Cathedral backs plea to save potential Anglia Square medieval church
- Credit: Norwich Cathedral/Bill Smith
Norwich Cathedral has backed calls for the possible remains of a medieval church to be spared demolition, if the multi-million pound revamp of Anglia Square goes ahead.
A new bid to get planning permission for the Norwich shopping centre redevelopment was lodged with the city council last month.
Developers Weston Homes and site owner Columbia Threadneedle propose up to 1,100 homes at the 11.5-acre site.
But campaigners are worried that a warehouse building, near Botolph Street, would be knocked down.
Experts believe unusual coursed flintwork on a warehouse there was once part of the retaining wall of the medieval parish church of St Olave's.
Dedicated to the 11th century Norwegian king St Olaf, the church and its churchyard are long gone, having disappeared in the 16th century.
But campaigners SAVE Britain's Heritage and Norwich Historic Churches Trust believe the flintwork is a significant survival, so the building should be saved.
Henrietta Billings, director of SAVE Britain’s Heritage, had called for the building to be listed.
And that has won support from those who look after the city's most significant medieval place of worship - Norwich Cathedral.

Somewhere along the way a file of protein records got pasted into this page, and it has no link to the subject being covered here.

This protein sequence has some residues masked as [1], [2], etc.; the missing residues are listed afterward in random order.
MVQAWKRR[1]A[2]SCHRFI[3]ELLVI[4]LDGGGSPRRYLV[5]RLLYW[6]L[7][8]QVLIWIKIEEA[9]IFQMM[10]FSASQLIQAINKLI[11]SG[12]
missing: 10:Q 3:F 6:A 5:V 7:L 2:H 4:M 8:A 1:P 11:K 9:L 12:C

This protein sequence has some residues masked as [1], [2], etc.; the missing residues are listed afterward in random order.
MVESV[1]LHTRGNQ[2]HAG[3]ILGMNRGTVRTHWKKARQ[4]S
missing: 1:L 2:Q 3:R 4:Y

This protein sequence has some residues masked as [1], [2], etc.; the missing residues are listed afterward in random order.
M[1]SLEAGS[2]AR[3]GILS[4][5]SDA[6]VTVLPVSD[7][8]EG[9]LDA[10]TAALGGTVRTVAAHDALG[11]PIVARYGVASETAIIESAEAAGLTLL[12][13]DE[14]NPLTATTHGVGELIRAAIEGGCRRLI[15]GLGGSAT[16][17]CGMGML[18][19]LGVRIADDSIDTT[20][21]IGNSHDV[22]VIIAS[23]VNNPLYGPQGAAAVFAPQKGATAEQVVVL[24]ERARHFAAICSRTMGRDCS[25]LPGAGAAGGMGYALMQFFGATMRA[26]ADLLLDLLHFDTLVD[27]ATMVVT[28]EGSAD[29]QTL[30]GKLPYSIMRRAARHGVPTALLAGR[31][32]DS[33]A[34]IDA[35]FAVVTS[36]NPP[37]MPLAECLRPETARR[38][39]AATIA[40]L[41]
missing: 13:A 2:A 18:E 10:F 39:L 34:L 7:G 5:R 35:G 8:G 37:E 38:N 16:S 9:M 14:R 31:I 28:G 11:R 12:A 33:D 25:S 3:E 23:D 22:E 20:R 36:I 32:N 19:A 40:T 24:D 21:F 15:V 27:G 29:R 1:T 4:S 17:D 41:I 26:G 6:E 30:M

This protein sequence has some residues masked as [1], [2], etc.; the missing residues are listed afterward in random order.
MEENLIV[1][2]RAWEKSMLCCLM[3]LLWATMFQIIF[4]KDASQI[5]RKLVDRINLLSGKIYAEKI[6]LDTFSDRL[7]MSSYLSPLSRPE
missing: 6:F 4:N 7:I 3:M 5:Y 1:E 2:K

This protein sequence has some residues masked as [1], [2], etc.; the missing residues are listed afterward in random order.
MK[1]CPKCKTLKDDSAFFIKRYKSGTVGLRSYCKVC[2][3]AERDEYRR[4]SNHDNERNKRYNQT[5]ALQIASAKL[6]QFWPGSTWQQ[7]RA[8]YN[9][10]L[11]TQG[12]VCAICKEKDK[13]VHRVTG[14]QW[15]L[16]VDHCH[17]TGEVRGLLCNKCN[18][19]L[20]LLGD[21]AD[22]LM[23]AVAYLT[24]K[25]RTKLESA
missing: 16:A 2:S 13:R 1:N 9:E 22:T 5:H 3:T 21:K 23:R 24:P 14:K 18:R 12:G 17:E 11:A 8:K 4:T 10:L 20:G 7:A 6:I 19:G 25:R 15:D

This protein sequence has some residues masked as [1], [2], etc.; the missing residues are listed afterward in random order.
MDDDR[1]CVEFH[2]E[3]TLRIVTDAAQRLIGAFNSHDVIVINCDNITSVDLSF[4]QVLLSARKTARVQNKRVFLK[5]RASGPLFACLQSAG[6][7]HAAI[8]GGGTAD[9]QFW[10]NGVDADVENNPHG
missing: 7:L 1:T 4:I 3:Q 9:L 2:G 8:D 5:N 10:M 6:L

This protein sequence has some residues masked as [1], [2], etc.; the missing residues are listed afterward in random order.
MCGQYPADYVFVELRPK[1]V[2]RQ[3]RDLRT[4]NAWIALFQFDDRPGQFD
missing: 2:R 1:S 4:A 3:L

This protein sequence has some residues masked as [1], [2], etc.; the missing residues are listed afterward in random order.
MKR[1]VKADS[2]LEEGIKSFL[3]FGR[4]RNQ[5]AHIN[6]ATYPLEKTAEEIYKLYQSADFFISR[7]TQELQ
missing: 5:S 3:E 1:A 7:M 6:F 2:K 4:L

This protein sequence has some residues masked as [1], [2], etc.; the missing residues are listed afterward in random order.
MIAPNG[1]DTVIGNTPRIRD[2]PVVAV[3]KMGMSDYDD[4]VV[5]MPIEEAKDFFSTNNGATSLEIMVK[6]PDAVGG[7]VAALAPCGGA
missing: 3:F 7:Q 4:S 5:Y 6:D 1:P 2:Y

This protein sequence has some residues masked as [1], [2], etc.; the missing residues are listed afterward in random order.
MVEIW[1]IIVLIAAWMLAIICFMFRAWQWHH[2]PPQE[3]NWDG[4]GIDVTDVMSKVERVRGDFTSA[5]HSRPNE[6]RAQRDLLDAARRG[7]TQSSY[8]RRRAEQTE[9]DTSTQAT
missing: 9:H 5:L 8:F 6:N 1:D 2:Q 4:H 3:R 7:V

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The cathedral had opposed the previous Anglia Square plans, with its 20-storey tower.
The Reverend Dr Peter Doll, canon librarian and acting dean, said, in his submission to the city council on behalf of the cathedral, that new plans were on a "more human scale" than the last ones.
But he said: "We do wish to object to the proposed demolition of the remains of the historic church of St Olave, a significant witness to the flourishing Scandinavian community and culture that preceded the Norman conquest.
"It hardly seems credible that this fabric, which survived the Second World War and the Anglia Square development, should even now be threatened with destruction.
"The remains should be protected, preserved, and interpreted for the benefit of the community."
York-based charity the Council for British Archaeology has also written to the city council, which will decide on whether the plans go ahead at a future date, that the building should be protected.
Weston Homes has not commented on the call to list the building.